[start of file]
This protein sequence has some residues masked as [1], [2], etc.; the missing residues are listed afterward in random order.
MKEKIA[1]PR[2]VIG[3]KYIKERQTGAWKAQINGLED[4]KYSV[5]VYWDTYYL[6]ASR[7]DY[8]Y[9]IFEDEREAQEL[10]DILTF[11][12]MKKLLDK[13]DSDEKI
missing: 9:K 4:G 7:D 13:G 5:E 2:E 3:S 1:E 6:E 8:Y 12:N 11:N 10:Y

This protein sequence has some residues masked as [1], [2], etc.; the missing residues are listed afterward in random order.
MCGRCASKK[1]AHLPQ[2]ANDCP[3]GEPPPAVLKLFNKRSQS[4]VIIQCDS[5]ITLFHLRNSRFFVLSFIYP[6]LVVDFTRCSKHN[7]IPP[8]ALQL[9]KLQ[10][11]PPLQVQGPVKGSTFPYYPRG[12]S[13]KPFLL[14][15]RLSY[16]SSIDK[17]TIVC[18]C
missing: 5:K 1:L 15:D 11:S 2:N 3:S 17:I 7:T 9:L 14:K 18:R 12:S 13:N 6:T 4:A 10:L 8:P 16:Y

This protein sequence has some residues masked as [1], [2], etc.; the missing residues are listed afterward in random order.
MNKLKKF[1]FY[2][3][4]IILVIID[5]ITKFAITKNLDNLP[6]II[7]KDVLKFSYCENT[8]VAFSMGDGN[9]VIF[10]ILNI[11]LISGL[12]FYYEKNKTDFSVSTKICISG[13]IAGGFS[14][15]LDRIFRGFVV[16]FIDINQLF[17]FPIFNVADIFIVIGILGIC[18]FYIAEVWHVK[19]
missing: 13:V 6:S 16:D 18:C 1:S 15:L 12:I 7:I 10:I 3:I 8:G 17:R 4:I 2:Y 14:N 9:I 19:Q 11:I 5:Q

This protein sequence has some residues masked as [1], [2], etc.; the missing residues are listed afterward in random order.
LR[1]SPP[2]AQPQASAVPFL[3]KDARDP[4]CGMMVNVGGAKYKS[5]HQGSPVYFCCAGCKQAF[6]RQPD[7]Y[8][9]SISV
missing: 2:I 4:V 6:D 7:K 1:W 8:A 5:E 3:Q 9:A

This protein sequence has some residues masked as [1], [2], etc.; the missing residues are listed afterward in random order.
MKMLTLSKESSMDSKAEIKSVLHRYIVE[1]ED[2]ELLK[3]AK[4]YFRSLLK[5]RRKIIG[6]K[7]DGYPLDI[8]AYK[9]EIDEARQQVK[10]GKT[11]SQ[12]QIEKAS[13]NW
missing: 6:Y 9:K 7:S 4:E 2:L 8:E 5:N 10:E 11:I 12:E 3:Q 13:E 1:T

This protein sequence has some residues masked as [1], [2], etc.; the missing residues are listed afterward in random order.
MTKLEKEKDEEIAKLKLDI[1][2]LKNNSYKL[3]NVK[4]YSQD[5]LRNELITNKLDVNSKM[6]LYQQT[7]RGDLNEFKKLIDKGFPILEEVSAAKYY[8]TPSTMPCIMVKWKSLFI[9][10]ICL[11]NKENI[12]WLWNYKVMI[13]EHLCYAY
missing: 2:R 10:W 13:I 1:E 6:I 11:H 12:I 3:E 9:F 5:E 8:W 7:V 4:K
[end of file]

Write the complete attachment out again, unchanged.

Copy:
This protein sequence has some residues masked as [1], [2], etc.; the missing residues are listed afterward in random order.
MKEKIA[1]PR[2]VIG[3]KYIKERQTGAWKAQINGLED[4]KYSV[5]VYWDTYYL[6]ASR[7]DY[8]Y[9]IFEDEREAQEL[10]DILTF[11][12]MKKLLDK[13]DSDEKI
missing: 9:K 4:G 7:D 13:G 5:E 2:E 3:S 1:E 6:E 8:Y 12:N 11:N 10:Y

This protein sequence has some residues masked as [1], [2], etc.; the missing residues are listed afterward in random order.
MCGRCASKK[1]AHLPQ[2]ANDCP[3]GEPPPAVLKLFNKRSQS[4]VIIQCDS[5]ITLFHLRNSRFFVLSFIYP[6]LVVDFTRCSKHN[7]IPP[8]ALQL[9]KLQ[10][11]PPLQVQGPVKGSTFPYYPRG[12]S[13]KPFLL[14][15]RLSY[16]SSIDK[17]TIVC[18]C
missing: 5:K 1:L 15:D 11:S 2:N 3:S 17:I 7:T 9:L 14:K 18:R 12:S 13:N 6:T 4:A 10:L 8:P 16:Y

This protein sequence has some residues masked as [1], [2], etc.; the missing residues are listed afterward in random order.
MNKLKKF[1]FY[2][3][4]IILVIID[5]ITKFAITKNLDNLP[6]II[7]KDVLKFSYCENT[8]VAFSMGDGN[9]VIF[10]ILNI[11]LISGL[12]FYYEKNKTDFSVSTKICISG[13]IAGGFS[14][15]LDRIFRGFVV[16]FIDINQLF[17]FPIFNVADIFIVIGILGIC[18]FYIAEVWHVK[19]
missing: 13:V 6:S 16:D 18:C 1:S 15:L 12:I 7:I 10:I 3:I 8:G 17:R 4:I 2:Y 14:N 9:I 19:Q 11:I 5:Q

This protein sequence has some residues masked as [1], [2], etc.; the missing residues are listed afterward in random order.
LR[1]SPP[2]AQPQASAVPFL[3]KDARDP[4]CGMMVNVGGAKYKS[5]HQGSPVYFCCAGCKQAF[6]RQPD[7]Y[8][9]SISV
missing: 2:I 4:V 6:D 7:K 1:W 8:A 5:E 3:Q 9:A

This protein sequence has some residues masked as [1], [2], etc.; the missing residues are listed afterward in random order.
MKMLTLSKESSMDSKAEIKSVLHRYIVE[1]ED[2]ELLK[3]AK[4]YFRSLLK[5]RRKIIG[6]K[7]DGYPLDI[8]AYK[9]EIDEARQQVK[10]GKT[11]SQ[12]QIEKAS[13]NW
missing: 6:Y 9:K 7:S 4:E 2:L 8:E 5:N 10:E 11:I 12:E 3:Q 13:E 1:T

This protein sequence has some residues masked as [1], [2], etc.; the missing residues are listed afterward in random order.
MTKLEKEKDEEIAKLKLDI[1][2]LKNNSYKL[3]NVK[4]YSQD[5]LRNELITNKLDVNSKM[6]LYQQT[7]RGDLNEFKKLIDKGFPILEEVSAAKYY[8]TPSTMPCIMVKWKSLFI[9][10]ICL[11]NKENI[12]WLWNYKVMI[13]EHLCYAY
missing: 2:R 10:W 13:I 1:E 6:I 11:H 12:I 3:E 9:F 5:E 8:W 7:V 4:K